EU faces £3.4bn compensation bill over Morocco fishing deal

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Warnings came after the EU’s general court struck down the bloc’s trade and fishing deals because they were agreed without permission from the people of Western Sahara. The vast territory on Africa’s Atlantic coast was annexed by Morocco in 1975 after the withdrawal of Spain. This has left to a decades-long guerrilla war by opposition group Polisario Front against the kingdom.

In a major victory for the independence movement, the European court annulled a decision by EU ministers to sign off on trade and fisheries deals with Morocco that included Western Sahara.

Laywer Gilles Devers, who is repressing the Polisario Front, suggested the EU could be made to pay the exiled Saharawi people up to £3.4 billion in compensation.

Mr Devers told the EU Observer website: “I think if I calculate the entire amount, it would be maybe more towards three or four billion euros.”

He suggested that any attempt to claim for damages would be the decision of the Polisario leadership.

“That is for them to decide, but technically as a lawyer, I can bring a case against the Commission for the damage caused,” he said.

Their court victory was a huge boost for the Saharawi people’s demands for self-determination.

Denied those rights in 1975, thousands have been forced to live scattered in refugee camps in the Algerian desert.

There has been a United Nations-brokered ceasefire in place since 1991.

But the Saharawi continue to fight for their independence and not just the autonomy as offered by Morocco.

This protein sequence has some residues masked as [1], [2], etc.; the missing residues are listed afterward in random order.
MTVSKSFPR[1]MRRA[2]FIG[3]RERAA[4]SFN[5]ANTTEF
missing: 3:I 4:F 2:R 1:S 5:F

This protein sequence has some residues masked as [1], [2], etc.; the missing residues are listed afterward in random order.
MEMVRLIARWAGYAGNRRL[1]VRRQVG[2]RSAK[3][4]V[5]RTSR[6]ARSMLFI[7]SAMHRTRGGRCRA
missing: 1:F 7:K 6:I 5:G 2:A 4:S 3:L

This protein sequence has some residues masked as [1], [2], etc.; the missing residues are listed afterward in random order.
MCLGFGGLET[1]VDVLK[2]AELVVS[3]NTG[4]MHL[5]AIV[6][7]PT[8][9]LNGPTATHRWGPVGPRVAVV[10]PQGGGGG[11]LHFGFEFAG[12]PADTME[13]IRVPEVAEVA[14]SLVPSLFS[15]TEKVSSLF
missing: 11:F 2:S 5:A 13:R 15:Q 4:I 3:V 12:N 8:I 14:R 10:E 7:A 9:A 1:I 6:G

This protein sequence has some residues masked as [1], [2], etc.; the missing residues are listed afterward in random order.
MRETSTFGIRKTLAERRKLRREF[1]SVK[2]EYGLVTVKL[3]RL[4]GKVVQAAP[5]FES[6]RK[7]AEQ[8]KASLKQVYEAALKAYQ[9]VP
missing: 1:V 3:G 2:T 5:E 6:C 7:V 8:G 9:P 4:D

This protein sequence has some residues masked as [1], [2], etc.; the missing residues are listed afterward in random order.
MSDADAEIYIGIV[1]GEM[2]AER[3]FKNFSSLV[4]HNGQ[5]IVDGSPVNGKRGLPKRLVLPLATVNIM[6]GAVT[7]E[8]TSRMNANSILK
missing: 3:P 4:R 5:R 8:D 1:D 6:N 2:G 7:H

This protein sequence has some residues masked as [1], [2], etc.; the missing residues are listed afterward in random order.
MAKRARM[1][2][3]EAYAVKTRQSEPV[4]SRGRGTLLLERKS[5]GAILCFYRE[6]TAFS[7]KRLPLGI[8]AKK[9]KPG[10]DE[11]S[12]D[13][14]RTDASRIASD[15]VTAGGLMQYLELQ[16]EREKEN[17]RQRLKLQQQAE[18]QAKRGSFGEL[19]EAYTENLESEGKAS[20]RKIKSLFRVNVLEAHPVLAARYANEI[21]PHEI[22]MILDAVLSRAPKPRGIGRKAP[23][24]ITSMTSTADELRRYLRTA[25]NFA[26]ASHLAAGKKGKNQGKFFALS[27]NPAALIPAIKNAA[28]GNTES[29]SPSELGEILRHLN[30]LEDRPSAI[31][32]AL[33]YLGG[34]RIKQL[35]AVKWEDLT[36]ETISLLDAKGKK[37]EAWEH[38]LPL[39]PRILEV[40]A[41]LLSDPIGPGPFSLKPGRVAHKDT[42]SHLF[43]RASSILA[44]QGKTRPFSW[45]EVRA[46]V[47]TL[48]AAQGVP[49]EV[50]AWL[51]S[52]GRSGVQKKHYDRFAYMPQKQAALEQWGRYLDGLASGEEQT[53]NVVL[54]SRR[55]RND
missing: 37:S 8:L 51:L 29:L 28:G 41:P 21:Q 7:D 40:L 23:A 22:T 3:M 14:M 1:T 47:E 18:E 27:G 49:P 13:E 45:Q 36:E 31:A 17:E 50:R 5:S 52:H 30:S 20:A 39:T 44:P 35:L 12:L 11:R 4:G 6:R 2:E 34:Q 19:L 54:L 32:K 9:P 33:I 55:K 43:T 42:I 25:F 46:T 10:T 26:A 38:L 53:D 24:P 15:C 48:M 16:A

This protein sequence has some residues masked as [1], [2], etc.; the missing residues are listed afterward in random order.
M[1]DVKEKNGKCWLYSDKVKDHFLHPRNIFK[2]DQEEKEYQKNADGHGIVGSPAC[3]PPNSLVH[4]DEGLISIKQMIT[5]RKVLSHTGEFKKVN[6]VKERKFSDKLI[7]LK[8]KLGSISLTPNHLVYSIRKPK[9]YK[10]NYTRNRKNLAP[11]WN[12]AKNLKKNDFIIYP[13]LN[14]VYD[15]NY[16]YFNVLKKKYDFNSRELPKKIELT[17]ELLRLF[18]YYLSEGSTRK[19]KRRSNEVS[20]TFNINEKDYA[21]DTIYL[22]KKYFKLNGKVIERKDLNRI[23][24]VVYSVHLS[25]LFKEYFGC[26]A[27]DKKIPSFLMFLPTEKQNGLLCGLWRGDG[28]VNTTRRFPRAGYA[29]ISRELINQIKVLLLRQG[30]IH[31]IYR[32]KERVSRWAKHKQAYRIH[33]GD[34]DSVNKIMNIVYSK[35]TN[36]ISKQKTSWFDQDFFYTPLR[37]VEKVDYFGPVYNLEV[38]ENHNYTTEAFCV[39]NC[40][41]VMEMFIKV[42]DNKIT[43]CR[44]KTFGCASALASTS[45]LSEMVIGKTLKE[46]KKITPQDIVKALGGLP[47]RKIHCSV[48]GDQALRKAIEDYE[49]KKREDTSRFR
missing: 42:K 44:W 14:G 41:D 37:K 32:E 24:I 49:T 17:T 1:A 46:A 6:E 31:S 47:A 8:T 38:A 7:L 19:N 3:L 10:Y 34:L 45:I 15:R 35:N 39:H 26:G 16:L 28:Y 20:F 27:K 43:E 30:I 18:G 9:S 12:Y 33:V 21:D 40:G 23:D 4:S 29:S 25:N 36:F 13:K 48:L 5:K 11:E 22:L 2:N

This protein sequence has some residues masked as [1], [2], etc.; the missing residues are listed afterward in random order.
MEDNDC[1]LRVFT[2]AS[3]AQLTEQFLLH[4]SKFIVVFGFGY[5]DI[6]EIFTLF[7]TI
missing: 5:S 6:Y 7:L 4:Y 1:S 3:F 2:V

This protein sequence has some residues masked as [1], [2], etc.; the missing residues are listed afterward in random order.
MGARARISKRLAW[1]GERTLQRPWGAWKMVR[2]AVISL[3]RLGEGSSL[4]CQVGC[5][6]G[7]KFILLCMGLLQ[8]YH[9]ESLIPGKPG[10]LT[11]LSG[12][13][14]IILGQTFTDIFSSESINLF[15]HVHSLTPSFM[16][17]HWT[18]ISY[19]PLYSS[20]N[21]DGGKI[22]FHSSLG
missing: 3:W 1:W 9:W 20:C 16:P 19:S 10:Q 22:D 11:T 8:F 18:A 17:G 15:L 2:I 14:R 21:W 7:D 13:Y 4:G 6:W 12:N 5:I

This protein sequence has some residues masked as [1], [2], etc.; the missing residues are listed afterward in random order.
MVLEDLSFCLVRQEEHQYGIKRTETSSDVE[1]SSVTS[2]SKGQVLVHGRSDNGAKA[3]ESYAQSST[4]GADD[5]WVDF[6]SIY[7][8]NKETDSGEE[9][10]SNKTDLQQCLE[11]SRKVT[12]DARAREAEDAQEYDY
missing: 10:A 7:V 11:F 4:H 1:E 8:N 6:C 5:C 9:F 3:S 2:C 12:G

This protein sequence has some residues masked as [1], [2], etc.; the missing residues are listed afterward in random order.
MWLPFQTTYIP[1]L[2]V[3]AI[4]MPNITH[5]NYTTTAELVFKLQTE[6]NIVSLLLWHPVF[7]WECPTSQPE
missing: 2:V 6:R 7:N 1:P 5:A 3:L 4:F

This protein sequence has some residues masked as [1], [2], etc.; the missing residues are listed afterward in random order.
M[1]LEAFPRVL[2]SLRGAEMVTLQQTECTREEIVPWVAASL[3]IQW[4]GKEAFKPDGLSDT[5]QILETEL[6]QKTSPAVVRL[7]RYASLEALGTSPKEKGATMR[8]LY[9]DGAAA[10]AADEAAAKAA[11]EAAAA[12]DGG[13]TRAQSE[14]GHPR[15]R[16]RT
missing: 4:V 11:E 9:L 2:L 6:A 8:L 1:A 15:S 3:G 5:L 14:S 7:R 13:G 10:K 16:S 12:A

The EU-Rabat deals were disputed on this basis, with claims that they didn’t secure the permission of Western Sahara’s people.

The ruling of the EU’s general court found the bloc had not “secured the consent of the people of the Western Sahara” for the deal.

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But the deal is likely to remain in place, with the court saying: “Annulling them with immediate effect could have serious consequences on the European Union’s external action and call into doubt legal certainty.”

EU foreign affairs chief Josep Borrell now has to find a diplomatic split to protect trading relations with the Rabat.

The deals – one agricultural and the other fishing – will stay in place for at least two months more while there is an appeal to the ECJ’s ruling.

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The Polisario Front still hailed the ruling as a victory in their fight for independence.

Oubi Bouchraya, the Polisario Front’s ambassador to the EU and Europe, insisted Brussels and Rabat shouldn’t seek to replicate the agreements.

He told Euronews: “If the European Union reproduces, for example, the same scheme of the past and decides to introduce an appeal against today’s decisions, this would also be a bad message for Morocco, which can be interpreted as a carte blanche to carry out the policies that we all know and which have led not only to the failure of the peace process in Western Sahara, but also brought the entire region to the brink of collapse.”

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